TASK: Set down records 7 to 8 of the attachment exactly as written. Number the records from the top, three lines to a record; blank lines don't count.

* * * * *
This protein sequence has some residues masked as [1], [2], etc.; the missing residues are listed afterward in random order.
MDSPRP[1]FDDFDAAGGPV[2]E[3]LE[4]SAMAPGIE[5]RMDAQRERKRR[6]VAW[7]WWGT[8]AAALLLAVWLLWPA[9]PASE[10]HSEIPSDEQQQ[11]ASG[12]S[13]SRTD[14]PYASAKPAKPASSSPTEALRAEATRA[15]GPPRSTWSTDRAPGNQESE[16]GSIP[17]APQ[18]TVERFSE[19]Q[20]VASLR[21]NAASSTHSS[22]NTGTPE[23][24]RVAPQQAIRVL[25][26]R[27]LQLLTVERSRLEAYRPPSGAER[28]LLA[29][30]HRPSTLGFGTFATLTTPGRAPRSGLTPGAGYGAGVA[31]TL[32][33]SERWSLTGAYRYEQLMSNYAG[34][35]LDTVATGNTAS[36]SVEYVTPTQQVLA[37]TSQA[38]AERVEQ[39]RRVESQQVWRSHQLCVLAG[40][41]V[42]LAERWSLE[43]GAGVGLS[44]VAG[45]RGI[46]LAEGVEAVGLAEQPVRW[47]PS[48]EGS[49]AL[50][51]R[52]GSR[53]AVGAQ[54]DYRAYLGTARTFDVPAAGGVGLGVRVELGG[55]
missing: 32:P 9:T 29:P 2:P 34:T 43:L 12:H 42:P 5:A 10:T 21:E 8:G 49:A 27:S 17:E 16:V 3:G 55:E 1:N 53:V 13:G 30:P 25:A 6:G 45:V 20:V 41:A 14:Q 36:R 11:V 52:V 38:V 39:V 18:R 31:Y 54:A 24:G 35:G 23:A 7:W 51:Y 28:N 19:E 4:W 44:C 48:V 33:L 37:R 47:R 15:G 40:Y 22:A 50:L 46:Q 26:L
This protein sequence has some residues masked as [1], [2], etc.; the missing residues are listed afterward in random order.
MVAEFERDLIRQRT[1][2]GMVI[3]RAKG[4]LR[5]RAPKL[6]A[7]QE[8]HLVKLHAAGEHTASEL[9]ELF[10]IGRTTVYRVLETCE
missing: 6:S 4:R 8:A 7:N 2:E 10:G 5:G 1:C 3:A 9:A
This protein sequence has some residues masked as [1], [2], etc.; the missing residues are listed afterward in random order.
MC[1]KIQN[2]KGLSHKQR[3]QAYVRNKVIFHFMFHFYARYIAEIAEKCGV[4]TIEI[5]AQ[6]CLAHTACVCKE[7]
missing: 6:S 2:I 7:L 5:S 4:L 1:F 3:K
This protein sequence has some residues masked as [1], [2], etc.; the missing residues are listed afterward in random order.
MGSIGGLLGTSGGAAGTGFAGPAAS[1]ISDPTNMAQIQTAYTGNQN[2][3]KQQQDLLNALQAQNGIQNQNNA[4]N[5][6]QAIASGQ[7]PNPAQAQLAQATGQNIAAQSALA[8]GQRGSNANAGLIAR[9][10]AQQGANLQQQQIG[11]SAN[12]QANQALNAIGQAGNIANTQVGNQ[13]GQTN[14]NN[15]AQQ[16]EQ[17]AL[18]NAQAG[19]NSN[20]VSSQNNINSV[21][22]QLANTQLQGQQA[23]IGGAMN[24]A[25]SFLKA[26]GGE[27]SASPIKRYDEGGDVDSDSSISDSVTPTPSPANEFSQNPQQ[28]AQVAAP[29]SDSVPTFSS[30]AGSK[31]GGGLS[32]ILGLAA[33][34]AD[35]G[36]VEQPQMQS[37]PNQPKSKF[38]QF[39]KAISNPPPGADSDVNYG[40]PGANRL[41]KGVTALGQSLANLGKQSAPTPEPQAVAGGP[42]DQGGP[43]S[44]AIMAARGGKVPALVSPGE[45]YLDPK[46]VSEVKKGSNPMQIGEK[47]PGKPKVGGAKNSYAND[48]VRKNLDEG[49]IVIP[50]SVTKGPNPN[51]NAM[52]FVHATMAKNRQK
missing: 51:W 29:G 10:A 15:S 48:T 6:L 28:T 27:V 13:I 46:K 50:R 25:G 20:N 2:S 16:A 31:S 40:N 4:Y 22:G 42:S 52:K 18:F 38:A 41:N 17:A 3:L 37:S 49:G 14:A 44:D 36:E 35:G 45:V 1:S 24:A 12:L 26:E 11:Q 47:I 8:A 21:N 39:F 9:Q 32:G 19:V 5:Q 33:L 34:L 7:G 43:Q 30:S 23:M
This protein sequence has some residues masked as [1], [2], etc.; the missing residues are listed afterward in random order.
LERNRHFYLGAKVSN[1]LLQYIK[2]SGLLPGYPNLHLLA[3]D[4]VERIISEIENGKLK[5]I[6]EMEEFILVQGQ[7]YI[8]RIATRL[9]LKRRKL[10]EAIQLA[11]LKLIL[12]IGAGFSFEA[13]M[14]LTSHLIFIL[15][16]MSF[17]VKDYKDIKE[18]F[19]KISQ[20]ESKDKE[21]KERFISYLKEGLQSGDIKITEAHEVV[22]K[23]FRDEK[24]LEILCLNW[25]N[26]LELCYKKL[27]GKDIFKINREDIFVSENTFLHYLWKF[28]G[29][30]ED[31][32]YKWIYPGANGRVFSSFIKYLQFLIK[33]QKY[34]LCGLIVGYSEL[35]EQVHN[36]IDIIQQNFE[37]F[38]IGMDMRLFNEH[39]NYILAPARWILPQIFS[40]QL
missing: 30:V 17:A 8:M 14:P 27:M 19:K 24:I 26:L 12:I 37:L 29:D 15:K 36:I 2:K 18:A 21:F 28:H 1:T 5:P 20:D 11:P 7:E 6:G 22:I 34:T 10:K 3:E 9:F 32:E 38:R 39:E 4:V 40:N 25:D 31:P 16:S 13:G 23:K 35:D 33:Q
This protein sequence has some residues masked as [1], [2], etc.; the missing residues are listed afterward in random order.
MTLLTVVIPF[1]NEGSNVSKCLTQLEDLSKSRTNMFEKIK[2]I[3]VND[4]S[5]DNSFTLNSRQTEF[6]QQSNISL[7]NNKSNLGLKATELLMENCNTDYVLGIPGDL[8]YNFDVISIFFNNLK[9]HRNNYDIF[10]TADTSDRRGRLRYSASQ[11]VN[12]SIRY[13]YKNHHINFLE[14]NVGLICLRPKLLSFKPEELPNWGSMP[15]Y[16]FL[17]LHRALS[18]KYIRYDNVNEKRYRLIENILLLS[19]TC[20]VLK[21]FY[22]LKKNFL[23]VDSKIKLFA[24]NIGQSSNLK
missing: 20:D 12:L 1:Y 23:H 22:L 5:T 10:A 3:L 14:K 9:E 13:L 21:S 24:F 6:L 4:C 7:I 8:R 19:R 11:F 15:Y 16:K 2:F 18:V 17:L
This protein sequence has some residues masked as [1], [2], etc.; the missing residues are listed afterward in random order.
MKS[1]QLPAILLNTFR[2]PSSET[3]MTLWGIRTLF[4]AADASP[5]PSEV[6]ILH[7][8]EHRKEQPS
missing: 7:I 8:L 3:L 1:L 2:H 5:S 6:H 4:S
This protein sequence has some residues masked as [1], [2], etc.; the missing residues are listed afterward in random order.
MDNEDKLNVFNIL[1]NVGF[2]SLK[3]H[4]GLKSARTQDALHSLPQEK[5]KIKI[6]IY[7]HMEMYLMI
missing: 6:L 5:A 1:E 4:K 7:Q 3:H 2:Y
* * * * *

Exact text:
This protein sequence has some residues masked as [1], [2], etc.; the missing residues are listed afterward in random order.
MKS[1]QLPAILLNTFR[2]PSSET[3]MTLWGIRTLF[4]AADASP[5]PSEV[6]ILH[7][8]EHRKEQPS
missing: 7:I 8:L 3:L 1:L 2:H 5:S 6:H 4:S
This protein sequence has some residues masked as [1], [2], etc.; the missing residues are listed afterward in random order.
MDNEDKLNVFNIL[1]NVGF[2]SLK[3]H[4]GLKSARTQDALHSLPQEK[5]KIKI[6]IY[7]HMEMYLMI
missing: 6:L 5:A 1:E 4:K 7:Q 3:H 2:Y